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After seeing the suggestions about sport/exercise which are less stressful, or even good for my knees, I chose squatting. From the suggestions, it can be done with minimal space and equipment at my home, which is also a plus. Especially I would try squatting with my own body weight so as not to give extra pressure on the knees. (Anyway I don't have a barbell.)

But Ryan Miller stated that "If you decide to try squats, just make sure your knees do not go more forward than your toes at the bottom of the squat."

I tried to mimic the squatting from some videos, but as I went down, I can only keep the knees right above the toes, is it okay? The knees tend to go forwards, but I can keep them back by focusing and downward movement in my butt.

Are there any key point to avoid injury, and facilitate squatting?

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2 Answers 2

up vote 13 down vote accepted

I recommend reading this article on the "Third World Squat". The general guidelines on position, etc. are good. Essentially it will help you gain the flexibility you will need in order to do any type of squat in safety.

Now, it is OK if the knees go a little bit forward. Acceptable is up to an inch in front of your toes. When you have a barbell on your back (assuming you will eventually do that), the idea is that the barbell will be positioned so that it is over your mid-foot. The only way to do that properly is to have the knees go up to an inch in front of your toes.

You do want to break parallel with your body weight squats (or any kind of squat for that matter). Parallel is defined as when the crease of your hips breaks the plane of the top of the knee. In short it is when the top of your leg is parallel to the ground, not the bottom. This will improve your flexibility as well as use more of your posterior chain (glutes, hamstrings, etc.) and less of your knees to raise back up. In fact, if you are feeling it in your knees you are probably shifting your weight too far forward.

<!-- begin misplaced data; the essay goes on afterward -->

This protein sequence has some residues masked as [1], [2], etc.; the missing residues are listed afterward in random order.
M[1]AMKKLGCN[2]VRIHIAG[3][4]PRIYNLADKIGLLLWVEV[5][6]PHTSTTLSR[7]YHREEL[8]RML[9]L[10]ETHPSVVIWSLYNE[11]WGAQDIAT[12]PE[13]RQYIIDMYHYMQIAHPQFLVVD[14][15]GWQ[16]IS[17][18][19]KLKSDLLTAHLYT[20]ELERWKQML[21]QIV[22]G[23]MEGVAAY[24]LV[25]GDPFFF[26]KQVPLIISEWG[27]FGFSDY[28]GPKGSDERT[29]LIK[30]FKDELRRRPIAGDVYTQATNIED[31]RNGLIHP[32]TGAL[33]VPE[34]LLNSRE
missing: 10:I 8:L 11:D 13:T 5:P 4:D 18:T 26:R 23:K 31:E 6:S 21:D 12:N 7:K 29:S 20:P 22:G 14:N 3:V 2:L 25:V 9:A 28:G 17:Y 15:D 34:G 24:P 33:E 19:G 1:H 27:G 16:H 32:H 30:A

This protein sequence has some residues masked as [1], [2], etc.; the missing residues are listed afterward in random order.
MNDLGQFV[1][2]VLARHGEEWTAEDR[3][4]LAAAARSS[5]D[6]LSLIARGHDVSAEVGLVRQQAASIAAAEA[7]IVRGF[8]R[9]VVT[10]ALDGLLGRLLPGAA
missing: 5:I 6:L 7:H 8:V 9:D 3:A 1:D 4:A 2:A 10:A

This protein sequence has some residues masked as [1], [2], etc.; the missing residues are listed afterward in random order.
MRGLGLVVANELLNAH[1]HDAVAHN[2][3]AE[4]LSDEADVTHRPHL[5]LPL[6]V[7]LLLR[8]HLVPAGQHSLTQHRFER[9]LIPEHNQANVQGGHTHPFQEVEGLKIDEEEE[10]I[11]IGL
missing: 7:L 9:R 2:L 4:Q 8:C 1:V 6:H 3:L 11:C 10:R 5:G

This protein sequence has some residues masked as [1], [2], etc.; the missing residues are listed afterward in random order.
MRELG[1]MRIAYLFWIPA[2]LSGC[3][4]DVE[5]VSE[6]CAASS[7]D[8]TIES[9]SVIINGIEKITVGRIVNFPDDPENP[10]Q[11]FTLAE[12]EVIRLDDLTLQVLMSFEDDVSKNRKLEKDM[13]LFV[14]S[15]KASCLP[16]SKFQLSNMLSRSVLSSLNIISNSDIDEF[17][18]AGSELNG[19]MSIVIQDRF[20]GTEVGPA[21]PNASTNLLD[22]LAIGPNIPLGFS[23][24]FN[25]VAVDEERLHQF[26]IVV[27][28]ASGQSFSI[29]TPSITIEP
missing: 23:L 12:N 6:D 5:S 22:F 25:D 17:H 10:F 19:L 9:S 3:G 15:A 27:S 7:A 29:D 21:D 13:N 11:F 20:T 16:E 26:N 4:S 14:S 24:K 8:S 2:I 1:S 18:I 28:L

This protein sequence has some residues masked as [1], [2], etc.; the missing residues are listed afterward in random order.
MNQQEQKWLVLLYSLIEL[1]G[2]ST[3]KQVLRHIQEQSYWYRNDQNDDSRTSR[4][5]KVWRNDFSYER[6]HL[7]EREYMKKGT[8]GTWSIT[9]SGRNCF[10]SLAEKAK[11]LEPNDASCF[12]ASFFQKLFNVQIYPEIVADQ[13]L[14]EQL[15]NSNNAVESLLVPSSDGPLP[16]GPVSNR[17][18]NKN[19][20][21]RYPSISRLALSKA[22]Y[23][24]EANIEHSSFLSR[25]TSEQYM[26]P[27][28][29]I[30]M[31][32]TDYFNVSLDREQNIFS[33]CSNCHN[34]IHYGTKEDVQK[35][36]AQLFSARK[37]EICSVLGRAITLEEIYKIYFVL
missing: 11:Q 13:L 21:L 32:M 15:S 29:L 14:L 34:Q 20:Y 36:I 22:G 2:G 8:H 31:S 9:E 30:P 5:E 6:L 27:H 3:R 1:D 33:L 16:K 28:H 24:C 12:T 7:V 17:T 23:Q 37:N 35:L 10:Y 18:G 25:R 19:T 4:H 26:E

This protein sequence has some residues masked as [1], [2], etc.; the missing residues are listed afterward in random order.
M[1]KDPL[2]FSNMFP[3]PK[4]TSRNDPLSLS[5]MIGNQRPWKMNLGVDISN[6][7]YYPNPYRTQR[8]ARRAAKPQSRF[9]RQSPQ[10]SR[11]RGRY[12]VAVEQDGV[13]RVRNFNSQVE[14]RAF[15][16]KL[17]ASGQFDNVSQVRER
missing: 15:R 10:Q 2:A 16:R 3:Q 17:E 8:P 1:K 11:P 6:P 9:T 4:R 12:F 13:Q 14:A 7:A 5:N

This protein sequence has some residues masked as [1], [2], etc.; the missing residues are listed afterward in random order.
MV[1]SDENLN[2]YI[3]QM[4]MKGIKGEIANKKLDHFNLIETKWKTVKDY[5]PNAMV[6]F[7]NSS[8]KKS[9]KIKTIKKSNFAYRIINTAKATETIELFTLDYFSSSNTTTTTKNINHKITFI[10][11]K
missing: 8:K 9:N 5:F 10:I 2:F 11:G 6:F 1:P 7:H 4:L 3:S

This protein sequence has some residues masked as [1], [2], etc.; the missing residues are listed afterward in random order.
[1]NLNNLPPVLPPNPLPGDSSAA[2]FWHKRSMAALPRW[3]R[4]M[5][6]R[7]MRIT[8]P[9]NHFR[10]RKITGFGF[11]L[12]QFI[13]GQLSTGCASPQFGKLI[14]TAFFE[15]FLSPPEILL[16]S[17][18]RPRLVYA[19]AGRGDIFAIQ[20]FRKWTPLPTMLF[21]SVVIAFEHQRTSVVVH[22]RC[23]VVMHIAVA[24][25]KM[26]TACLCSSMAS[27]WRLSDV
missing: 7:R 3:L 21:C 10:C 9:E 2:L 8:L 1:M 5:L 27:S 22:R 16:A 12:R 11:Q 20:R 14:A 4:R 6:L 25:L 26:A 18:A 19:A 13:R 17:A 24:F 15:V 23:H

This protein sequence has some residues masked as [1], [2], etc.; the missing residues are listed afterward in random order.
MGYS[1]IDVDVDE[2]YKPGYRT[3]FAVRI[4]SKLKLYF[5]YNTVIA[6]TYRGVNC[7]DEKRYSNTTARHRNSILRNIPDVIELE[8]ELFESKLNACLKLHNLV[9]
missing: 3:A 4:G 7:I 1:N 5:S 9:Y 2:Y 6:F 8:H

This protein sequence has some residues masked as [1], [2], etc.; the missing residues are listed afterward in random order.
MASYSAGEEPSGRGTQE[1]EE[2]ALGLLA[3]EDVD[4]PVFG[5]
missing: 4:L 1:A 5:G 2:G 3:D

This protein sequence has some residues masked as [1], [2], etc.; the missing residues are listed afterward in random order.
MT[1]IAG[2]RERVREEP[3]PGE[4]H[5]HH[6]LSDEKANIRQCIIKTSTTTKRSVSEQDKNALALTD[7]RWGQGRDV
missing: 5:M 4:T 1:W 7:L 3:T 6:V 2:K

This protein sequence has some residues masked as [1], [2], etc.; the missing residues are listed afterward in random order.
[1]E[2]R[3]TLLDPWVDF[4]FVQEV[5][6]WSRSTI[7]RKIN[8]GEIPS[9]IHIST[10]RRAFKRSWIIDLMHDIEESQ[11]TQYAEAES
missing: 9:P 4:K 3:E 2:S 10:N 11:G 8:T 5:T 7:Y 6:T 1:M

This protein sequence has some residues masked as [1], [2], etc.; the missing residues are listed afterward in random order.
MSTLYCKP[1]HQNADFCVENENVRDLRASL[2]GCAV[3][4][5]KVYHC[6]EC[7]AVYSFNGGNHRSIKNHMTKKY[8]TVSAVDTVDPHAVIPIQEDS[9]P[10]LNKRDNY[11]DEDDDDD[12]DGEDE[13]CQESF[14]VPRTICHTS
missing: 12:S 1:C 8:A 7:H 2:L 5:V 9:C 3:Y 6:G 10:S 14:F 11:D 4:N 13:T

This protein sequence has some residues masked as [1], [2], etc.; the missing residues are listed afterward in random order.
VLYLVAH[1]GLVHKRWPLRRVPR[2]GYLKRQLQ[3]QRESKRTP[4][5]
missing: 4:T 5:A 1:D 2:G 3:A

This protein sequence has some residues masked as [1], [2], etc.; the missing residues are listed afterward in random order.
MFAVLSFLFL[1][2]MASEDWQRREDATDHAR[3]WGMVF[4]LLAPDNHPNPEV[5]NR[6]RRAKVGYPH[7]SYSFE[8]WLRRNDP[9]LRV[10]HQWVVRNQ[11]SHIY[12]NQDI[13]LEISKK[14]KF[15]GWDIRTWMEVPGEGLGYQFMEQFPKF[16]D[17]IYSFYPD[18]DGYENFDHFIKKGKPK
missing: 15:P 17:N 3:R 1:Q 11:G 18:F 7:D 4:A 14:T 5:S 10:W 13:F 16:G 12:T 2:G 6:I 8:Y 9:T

Mark Rippetoe has a video where he is doing classroom instruction for the squat. What's important to pay attention to whether you plan to use a barbell or not is the diagram on the whiteboard and the body position during the squat.

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Also, depending on your limb lengths, your knees may naturally need to be further ahead of your toes than other peoples'. If you have long tibias and femurs compared to your torso, your knees will likely end up out past your toes. –  user3085 Jun 18 '12 at 2:38
    
What do you mean by "break parallel"? Do you mean stop at parallel or go past parallel? –  Casebash Jun 18 '12 at 4:37
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You want the hips to break the plane of being parallel with the tops of the knees and the floor. You don't have to go all the way down till your butt hits your shoes. If all you can do initially is get to parallel, so be it. But you want to work towards going past even if only by a couple centimeters (or about an inch). –  Berin Loritsch Jun 18 '12 at 11:17

The advice to not let your knees track past your toes is, when I've heard it, specifically for loaded squats. In unloaded "air" squats, where you don't have a barbell or similar implement involved, I think it's okay to let your knees track past your toes.

Air squats are pretty safe if you avoid moving ballistically. You can move fast, but don't throw your body; stay in control. Don't bounce off your calves at the bottom. Don't let your knees buckle inwards. Stand up as straight as possible.

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